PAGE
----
The Lost Art of Debate
“Is your position so weak that it cannot stand debate?” – Senator Gracchus from the movie The Gladiator
This article is one I have wanted to write for a long time now, but life got in the way! The more I thought about this, the more I realized that it wouldn't be feasible (at least for me) to write anything remotely comprehensive on this topic. Then I thought that maybe this article can be an opportunity for a wholesome debate on the topic, a meta-debate if you will. After all, many articles published here are like this, sparking all sorts of interesting discussions, which may bring about more articles. In a way, (wholesome) debate can be a catalyst for organic growth in a platform that fosters this kind of communication.
The art of debate involves being able to have a fruitful conversation on a topic, which isn't easy overall. Everyone can have a nice conversation about the weather but whether that's something fruitful is debatable (unless of course, you are in meteorology). Also, it's a relatively easy topic, which makes disagreeing a bit challenging (again, unless you are a meteorologist or something).
Debate is ubiquitous in science and engineering (among many other fields, but since I'm more involved in those, I can only be certain about them). It’s hard to imagine any progress in a scientific research project or the development of some new technology (or even the refinement of an existing one) without some debate of sorts. This respectful exchange of ideas and views is necessary if we are to make any meaningful progress.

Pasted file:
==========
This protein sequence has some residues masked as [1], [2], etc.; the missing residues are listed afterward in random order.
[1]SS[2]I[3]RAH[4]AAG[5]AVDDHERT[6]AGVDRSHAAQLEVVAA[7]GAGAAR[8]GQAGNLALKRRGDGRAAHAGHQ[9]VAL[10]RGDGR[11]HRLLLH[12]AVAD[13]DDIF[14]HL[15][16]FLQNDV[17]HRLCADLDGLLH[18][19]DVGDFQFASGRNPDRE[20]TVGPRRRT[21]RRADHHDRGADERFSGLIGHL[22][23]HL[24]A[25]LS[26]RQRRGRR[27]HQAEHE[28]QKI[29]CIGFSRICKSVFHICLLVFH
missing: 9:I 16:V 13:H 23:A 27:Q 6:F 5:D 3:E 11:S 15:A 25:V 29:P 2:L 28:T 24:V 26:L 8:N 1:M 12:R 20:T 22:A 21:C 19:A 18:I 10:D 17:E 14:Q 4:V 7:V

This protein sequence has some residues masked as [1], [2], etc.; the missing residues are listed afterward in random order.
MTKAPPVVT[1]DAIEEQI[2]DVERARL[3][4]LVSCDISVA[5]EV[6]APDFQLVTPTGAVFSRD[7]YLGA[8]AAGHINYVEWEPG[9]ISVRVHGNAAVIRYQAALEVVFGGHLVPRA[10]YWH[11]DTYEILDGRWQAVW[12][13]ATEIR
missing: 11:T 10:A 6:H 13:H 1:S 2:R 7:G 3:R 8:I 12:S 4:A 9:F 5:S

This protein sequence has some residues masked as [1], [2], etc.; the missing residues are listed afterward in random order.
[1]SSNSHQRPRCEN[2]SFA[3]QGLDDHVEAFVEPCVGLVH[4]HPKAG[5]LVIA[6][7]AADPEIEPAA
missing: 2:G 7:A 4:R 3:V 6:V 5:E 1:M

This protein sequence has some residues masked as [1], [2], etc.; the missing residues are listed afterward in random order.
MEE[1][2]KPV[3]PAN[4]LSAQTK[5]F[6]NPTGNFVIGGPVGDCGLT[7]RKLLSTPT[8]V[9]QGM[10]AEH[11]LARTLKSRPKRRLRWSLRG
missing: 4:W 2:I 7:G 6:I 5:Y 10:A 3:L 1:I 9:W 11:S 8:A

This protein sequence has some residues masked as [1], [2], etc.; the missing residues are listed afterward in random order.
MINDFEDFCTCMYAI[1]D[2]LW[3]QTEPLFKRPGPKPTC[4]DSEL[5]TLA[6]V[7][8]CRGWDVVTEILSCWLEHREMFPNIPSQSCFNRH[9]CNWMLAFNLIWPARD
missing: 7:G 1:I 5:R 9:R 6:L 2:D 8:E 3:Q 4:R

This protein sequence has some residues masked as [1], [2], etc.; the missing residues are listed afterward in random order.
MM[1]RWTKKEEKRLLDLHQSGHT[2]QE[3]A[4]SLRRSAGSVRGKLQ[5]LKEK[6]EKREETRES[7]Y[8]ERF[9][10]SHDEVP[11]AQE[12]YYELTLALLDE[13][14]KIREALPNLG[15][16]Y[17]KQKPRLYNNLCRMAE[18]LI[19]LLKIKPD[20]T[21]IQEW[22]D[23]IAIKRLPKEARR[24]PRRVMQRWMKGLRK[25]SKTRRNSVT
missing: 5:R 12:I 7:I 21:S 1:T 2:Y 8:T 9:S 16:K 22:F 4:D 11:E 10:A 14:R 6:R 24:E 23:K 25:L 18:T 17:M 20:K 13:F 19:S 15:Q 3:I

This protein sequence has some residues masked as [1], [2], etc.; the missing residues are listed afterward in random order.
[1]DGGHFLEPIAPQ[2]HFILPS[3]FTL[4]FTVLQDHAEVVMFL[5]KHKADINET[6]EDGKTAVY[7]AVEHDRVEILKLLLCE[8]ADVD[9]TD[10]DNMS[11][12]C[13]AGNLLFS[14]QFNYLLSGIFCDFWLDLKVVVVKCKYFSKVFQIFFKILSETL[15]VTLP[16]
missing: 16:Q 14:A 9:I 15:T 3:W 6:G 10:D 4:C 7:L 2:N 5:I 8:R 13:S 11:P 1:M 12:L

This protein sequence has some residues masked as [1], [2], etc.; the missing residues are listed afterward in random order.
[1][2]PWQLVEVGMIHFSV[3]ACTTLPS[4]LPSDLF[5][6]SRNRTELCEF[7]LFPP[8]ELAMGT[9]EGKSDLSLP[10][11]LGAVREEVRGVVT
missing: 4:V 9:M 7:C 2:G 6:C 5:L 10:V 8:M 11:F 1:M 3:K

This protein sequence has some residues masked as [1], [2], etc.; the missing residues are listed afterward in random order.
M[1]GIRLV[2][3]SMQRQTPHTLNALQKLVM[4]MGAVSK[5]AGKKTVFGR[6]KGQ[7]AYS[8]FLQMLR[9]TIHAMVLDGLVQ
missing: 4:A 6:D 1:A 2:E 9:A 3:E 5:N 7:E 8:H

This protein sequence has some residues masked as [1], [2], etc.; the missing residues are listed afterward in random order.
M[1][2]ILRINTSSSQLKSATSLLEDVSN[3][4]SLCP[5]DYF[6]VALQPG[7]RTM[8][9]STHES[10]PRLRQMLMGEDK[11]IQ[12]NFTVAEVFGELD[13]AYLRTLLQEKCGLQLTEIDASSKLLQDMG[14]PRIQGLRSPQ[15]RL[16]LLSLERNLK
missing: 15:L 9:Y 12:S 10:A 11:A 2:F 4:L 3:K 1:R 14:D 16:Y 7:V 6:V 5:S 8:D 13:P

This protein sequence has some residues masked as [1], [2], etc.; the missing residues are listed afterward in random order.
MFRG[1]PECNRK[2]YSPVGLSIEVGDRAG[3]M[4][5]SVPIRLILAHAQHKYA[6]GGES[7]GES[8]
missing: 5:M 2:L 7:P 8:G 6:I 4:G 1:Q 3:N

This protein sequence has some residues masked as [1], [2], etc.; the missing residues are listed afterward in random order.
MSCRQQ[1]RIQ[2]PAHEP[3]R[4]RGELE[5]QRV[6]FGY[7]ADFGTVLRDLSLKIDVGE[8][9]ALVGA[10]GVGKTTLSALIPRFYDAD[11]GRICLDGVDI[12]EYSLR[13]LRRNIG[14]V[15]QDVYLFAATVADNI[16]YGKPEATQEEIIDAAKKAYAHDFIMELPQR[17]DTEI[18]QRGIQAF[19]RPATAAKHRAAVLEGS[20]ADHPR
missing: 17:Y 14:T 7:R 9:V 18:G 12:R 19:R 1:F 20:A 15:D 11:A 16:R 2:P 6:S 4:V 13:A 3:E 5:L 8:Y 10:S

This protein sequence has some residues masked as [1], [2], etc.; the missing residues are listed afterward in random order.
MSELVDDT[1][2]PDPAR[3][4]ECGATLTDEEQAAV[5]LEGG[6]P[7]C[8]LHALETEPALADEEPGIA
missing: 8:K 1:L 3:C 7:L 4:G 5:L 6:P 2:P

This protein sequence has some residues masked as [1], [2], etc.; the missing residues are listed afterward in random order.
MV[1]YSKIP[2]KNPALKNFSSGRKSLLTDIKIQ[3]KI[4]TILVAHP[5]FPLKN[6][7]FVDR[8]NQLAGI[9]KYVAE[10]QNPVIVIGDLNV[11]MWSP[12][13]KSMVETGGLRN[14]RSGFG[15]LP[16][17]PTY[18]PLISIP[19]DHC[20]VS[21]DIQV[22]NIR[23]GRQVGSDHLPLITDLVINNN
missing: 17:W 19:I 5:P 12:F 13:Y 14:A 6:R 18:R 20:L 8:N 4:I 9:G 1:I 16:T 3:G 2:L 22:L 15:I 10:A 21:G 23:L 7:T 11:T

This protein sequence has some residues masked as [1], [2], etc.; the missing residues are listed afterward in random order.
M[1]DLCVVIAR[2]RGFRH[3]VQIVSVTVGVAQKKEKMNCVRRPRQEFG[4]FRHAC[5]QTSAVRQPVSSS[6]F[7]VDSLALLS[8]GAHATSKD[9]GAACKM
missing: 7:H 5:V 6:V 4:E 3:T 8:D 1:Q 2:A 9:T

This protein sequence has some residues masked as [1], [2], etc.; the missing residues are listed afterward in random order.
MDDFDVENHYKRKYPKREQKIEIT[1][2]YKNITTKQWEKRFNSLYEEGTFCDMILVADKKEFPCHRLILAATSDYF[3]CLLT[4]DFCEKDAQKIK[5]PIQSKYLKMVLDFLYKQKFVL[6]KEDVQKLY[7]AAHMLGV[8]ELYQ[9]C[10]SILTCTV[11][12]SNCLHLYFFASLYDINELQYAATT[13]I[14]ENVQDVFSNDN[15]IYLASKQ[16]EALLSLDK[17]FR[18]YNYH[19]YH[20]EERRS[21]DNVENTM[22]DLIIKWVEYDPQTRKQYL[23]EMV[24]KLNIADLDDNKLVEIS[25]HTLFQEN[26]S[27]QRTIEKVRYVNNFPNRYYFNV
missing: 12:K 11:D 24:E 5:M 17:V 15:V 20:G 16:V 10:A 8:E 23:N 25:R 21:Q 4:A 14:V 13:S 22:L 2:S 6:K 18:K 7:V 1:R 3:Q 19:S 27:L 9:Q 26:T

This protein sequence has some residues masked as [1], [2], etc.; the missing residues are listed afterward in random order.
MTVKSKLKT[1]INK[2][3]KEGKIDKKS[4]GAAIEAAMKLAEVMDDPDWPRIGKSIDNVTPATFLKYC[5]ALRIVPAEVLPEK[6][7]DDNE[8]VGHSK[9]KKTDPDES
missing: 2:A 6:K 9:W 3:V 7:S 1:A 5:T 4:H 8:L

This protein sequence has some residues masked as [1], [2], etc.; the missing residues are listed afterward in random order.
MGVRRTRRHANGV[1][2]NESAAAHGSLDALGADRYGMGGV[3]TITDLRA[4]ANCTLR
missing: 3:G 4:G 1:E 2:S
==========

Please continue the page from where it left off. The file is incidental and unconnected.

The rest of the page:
Debate is also essential in many other areas of life, perhaps more so today, as more people engage in this sort of activity (or at least try to). After all, there are lots of debatable topics today, partly due to the abundance of information available. Not all of this information is of high veracity, but that's the reality of the world of information, something we eventually learn to tolerate. Still, a (wholesome) debate can help clarify what's true (or rather, truer) and what's to be discarded. Perhaps that's why Plato chiefly used debate in his works, to illustrate various concepts and ideas in a way that aids a deeper understanding.
Unfortunately, the art of the debate is a lost one these days. People still talk (to the extent this is possible), but the disagreements are quite strong, perhaps too strong, making debating an unstable endeavor. Much like a poorly tuned stochastic optimizer, a debate today is bound to oscillate chaotically around an attractor or two without ever converging. That's not to say that the whole matter is hopeless, but whether it's feasible to have a proper debate today with a random individual is, well, debatable.
In conclusion, debating is an essential matter, perhaps even an invaluable skill, that requires attention, honing, and respectful application. Places like the Toastmasters aim to help us cultivate this skill (I'm not a Toastmasters member, by the way, though I've participated in a couple of their events). Beyond that, there are fora and online communities that foster debates of all sorts, while it's not too difficult to find places (hotspots?) where debate is a given. Perhaps that’s why I enjoy conferences so much! What are your views on this topic? Feel free to discuss them in the comments section. Cheers!
Whenever I'm not debating the pros and cons of some random topic on beBee, I blog about data science, artificial intelligence, and cybersecurity at www.foxydatascience.com. Of course, whether you enjoy this blog is something debatable since some of the articles are a bit technical…
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